• Scale and Reach: Sales training is well-suited for large sales teams or organisations with geographically dispersed salespeople. It allows for the simultaneous education of a broad audience.

Selecting the Right Approach: Sales Training vs Sales Coaching in High Performance Selling? A Strategic Decision

In a growth-oriented B2B sales function, the choice between sales coaching and sales training for high performance selling should be strategic and aligned with your organisation’s goals. Here are some considerations to guide your decision:

  1. Identify Your Sales Team’s Needs: Start by conducting a thorough assessment of your sales team’s strengths and weaknesses. Are there specific skill gaps that need immediate attention, or is there a requirement for standardised knowledge across the board?
  2. Set Clear Objectives: Define your sales performance goals. If you aim to improve individual performance, sales coaching may be the preferred choice. If you’re focused on knowledge dissemination, sales training is key.
  3. Consider Your Resources: Evaluate the availability of resources, including time, budget, and personnel. Coaching typically demands more one-on-one time and dedicated coaches, while training programs may require investment in curriculum development and trainers.
  4. Balance Between Short-Term and Long-Term: Determine whether your priority is immediate improvements or long-term skill development. Sales coaching provides ongoing support for lasting improvement, while training delivers rapid knowledge transfer.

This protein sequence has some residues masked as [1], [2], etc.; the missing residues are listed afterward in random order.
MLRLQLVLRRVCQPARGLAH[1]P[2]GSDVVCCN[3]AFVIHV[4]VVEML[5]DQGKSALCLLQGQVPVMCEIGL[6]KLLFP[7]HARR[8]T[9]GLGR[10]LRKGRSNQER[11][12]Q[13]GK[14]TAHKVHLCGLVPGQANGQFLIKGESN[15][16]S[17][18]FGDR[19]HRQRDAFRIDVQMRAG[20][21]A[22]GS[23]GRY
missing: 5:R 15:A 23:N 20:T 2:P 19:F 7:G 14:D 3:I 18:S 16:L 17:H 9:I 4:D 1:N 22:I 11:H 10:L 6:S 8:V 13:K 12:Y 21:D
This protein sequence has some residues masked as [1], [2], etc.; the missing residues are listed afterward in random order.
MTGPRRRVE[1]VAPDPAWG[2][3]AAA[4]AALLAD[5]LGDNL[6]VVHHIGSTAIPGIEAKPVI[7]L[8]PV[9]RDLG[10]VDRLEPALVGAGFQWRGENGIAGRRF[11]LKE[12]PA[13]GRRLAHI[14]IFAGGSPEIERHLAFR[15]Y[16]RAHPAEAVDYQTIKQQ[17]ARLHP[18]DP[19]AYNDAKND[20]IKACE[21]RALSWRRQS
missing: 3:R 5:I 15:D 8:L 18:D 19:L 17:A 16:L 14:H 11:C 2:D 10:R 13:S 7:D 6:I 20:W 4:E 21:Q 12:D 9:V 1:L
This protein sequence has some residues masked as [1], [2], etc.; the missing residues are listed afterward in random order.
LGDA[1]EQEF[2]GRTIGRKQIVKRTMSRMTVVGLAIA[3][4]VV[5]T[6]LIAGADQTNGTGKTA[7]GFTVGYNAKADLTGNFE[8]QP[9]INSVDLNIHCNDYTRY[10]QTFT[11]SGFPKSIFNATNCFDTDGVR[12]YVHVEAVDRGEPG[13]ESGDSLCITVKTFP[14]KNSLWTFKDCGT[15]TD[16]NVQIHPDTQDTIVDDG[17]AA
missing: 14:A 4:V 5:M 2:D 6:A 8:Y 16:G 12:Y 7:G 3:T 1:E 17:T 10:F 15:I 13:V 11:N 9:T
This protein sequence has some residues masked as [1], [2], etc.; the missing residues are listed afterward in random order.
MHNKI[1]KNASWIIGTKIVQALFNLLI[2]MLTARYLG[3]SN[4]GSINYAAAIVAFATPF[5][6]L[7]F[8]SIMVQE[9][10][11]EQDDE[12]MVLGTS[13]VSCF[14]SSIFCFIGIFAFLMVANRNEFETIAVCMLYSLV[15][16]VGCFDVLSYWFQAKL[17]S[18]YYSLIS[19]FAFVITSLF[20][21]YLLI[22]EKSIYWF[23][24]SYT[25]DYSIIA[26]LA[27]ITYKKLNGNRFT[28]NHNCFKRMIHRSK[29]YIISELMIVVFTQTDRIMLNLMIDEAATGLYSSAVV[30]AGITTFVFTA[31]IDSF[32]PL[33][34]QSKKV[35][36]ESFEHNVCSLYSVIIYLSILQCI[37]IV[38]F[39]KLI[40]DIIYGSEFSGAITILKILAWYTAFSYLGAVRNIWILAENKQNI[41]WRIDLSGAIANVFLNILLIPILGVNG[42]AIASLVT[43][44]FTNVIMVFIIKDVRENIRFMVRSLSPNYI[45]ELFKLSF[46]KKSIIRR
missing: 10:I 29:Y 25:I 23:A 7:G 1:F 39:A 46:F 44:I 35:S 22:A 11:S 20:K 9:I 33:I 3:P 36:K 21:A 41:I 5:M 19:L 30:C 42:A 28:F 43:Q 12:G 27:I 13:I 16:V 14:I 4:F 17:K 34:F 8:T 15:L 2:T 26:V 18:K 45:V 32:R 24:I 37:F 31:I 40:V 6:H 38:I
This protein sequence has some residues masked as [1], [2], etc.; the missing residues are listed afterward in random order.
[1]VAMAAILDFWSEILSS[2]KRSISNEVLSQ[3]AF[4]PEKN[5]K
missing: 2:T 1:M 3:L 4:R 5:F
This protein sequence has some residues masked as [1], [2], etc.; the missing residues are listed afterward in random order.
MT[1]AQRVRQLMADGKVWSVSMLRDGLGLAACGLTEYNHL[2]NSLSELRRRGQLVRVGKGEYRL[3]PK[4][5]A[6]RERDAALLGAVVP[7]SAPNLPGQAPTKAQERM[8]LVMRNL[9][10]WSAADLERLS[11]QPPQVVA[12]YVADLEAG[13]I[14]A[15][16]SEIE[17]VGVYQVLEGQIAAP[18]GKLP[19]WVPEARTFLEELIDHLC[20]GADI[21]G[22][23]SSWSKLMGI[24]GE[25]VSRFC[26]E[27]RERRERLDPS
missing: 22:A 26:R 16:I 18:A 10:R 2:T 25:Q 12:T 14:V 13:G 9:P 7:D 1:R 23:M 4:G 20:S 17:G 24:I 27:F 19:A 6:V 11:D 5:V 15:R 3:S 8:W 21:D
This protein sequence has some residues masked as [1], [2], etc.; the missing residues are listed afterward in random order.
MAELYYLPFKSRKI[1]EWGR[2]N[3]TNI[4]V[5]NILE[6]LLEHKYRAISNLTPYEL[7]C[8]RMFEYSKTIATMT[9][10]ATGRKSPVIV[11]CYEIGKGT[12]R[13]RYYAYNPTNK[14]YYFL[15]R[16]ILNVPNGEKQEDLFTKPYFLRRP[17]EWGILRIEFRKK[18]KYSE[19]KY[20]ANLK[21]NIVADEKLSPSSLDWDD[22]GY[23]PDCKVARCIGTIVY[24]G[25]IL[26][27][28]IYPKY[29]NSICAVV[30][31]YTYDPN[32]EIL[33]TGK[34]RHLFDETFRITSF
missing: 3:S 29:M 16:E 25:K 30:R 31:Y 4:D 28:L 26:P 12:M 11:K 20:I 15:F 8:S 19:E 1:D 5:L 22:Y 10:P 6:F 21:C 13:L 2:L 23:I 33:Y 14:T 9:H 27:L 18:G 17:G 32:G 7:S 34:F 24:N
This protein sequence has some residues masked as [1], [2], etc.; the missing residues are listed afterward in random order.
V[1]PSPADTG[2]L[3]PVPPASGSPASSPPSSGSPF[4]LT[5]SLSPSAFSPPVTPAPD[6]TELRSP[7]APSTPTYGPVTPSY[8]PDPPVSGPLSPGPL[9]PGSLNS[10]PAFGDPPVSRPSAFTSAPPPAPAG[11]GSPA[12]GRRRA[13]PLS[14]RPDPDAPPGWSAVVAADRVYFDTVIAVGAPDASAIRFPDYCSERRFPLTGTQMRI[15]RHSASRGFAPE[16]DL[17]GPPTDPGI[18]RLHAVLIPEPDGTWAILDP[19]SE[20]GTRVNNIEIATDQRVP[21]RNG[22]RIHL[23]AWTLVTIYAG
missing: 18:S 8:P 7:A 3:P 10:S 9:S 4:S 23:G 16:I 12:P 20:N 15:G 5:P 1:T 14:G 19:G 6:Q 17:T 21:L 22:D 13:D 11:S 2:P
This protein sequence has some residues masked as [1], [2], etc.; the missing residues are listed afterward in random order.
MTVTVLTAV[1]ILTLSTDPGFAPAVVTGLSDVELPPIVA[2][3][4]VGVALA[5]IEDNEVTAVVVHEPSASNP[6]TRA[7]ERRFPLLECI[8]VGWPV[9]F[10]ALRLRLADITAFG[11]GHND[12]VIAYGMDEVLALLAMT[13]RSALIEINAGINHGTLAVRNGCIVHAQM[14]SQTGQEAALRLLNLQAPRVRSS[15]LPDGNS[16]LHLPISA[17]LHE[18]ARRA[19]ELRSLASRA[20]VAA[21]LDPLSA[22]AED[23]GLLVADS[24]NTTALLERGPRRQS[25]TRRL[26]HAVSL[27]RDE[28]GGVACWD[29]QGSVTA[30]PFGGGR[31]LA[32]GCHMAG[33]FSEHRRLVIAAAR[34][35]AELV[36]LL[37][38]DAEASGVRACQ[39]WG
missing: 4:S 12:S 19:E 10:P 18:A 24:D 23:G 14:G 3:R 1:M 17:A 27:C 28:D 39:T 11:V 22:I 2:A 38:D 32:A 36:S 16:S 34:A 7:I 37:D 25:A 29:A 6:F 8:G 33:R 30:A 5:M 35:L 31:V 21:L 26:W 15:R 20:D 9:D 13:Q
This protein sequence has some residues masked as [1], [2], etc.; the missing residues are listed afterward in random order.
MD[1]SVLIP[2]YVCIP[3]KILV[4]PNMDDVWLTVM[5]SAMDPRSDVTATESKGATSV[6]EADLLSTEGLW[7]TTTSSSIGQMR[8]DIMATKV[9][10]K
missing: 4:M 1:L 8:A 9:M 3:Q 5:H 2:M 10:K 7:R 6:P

5. Measure and Adapt: Whichever approach you choose, establish clear metrics to measure its impact on sales performance. Be prepared to adapt your strategy based on data and feedback.

Case Studies and Real-World Success Stories

To further emphasise the impact of both sales coaching and sales training, let’s explore a couple of real-world examples:

Case Study 1: Sales Coaching Success

Company X, a mid sized firm, with a well established brand and a strong voice in their sector, was struggling to meet its sales targets. The sales leadership team implemented a sales coaching program that included regular one-on-one sessions, role-playing exercises, and constructive feedback. Over the course of six months:

  • The sales team’s average deal size increased by 30%.
  • The win rate improved from <3% to >10%.
  • Sales cycle reduced from over 80 days to less than 35 days